Angel Studios



Smuggler's Run Review

By: John Doe

Smuggler's Run is an excellent title that at first gives the impression of having not much to do. But the more you spend with this game, the more addicted you become. Some might think it's a new incarnation of Twisted Metal or Vigilante 8, but that couldn't be further from the truth. Smuggler's Run has a great arcade feel to it, which is more along the lines of a "Capture the Flag", then vehicle combat.


Racing games can be great fun but what makes a game great is the not only the graphics and the physics, but most importantly I believe, is the motivation. It's not much fun doing something unless there is some sort of reward for it in the end. Sometimes the reward is just knowing that you completed a challenge successfully. You're not going to spend much time with something that provides little challenge. You don't play the original Donkey Kong anymore do you?

Some of us are motivated by money, some by fame, others by a sense of accomplishment. Players of Rockstar's Smuggler's Run will be motivated by the prospect of serving 10 to 20 in a federal pen. The premise of Smuggler's Run is to load up your vehicle with contraband and navigate your way through a variety of terrain while avoiding the cops who are in hot pursuit. Smuggler's Run takes racing to a whole new level. With chases, races, spills, thrills and airborne vehicles, this game is every thing the Dukes of Hazzard wished it could be - but of course failed horribly in its pathetic attempt and therefore I refuse to talk to it anymore. In fact, it's separated from the general population of my PlayStation titles, just in case someone breaks into my house to steal all of my games and thinks that I actually liked Dukes of Hazzard enough to keep it in my collection. I don't want to have the nice burglars thinking less of me.

A dune buggy, a SUV, a rally car and a Hummer are some of the vehicles you will have at your disposal. Each vehicle has its distinct qualities, for instance, the dune buggy is the lightest and fastest on sand; the SUV is heavier but more powerful. The fastest vehicle is the rally car and the Hummer is the best choice overall. The vehicles do sustain realistic looking damage from rocks, trees, flips and collisions with the aggressive AI police who will chase you on snow, through the forest and in the desert. The PS2 allows you to see many virtual miles into the distance which is so important when you're panicking at high speeds. Many surprises such as canyons, detours and other unfriendly pirates await the unwary smuggler.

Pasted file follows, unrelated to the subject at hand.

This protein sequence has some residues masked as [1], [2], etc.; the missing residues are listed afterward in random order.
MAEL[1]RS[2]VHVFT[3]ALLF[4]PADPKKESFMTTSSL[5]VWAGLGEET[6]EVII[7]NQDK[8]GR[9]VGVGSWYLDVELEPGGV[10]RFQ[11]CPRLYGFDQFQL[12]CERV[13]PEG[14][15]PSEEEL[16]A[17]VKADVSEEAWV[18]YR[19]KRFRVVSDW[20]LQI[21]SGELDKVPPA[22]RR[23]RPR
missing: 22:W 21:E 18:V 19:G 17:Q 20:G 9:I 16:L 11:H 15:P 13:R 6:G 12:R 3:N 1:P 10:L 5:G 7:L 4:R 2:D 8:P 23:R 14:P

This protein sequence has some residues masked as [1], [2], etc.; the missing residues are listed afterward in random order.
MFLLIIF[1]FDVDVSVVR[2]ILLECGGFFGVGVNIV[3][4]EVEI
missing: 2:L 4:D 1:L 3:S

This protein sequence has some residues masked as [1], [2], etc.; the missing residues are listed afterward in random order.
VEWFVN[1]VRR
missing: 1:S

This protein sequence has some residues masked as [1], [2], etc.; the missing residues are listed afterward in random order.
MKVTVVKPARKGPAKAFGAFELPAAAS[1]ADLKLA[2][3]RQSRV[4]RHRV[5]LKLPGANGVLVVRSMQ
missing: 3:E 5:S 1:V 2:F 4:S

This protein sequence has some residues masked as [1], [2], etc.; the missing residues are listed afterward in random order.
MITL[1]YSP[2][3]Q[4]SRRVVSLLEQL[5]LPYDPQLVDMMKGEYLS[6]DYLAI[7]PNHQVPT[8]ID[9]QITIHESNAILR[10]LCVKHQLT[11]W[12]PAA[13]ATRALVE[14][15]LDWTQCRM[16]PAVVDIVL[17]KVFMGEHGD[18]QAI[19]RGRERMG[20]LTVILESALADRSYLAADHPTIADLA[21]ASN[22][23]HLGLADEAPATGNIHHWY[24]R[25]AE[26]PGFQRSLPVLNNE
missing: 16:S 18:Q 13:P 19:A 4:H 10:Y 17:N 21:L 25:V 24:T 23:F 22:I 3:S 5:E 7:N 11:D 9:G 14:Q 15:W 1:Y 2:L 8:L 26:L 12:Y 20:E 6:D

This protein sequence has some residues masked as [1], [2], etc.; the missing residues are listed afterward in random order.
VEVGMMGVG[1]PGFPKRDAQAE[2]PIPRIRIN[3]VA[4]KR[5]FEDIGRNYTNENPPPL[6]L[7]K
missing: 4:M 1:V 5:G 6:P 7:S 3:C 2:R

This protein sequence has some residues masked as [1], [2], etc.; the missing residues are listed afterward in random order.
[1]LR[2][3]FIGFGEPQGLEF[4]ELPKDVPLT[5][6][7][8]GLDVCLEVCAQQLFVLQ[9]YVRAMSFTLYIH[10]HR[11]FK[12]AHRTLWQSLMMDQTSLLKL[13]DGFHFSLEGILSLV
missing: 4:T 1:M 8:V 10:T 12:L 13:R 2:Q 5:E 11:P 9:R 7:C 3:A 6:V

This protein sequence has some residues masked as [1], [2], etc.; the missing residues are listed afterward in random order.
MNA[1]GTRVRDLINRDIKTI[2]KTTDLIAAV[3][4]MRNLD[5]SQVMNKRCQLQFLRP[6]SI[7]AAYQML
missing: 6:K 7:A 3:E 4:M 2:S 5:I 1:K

It's essentially an arcade style game with no fooling around. Plenty of action right out of the gate; not a lot of fussing with sissy options such as paint jobs and vanity plates. Just steal a load and get it to your drop off. The object of the game is to collect the most booty without getting caught. The physics are forgiving and not very realistic which is a lot of fun in its own right. You don't have to struggle with the controls for days to become a professional smuggler. The controls are tight and you will need good reflexes in the more challenging rounds. Thankfully you can work your way up to the levels gradually.

The game is divided into three modes: Smuggler's Run; Turf Wars, and Joyriding. Smugglers Run is the premise I've already described; a series of single-player missions played against the AI. Add your pal to the mix and you will be playing Turf Wars; it's basically Smuggler's Run for two. If you just want to cruise the terrain and experiment with the vehicles without having the local constabulary breathing up your ass, then may I recommend Joyriding mode as the perfect selection? This is the mode where you learn to get good. I practiced in this mode for hours, taking jumps, rolls and learning how to navigate the map. It's kind of like reading all the answers to Trivial Pursuit a day before you have people over to play it. Problem with both these approaches is retaining the information. The levels are so massive you'll never remember where danger lurks but at least you will be on alert.

With such massive areas, the backgrounds do lack something in the "visually stimulating" department. The textures are dull and repetitive but I ask you: have you ever traveled thorough a desert? What the game lacks in pretty graphics it makes up for with heart. Much of the environment is interactive, which means you can destroy it. If something's getting you down or it's in your way just hit it - just like your daddy does after a night at the bar. One thing you might notice in SR, is the horizon. It's always there. It doesn't pop up to greet you while driving. In fact, if you can see it in Smuggler's Run, you can darn well drive to it, and past it in some cases! Now that's the power of the PS2 in all of it's glory!

If you want to see what your PS2 can do, Smuggler's Run is a good one to start with. It will exercise that emotion engine until its begging for mercy. Lots of good, clean and highly illegal fun. Highly recommended!






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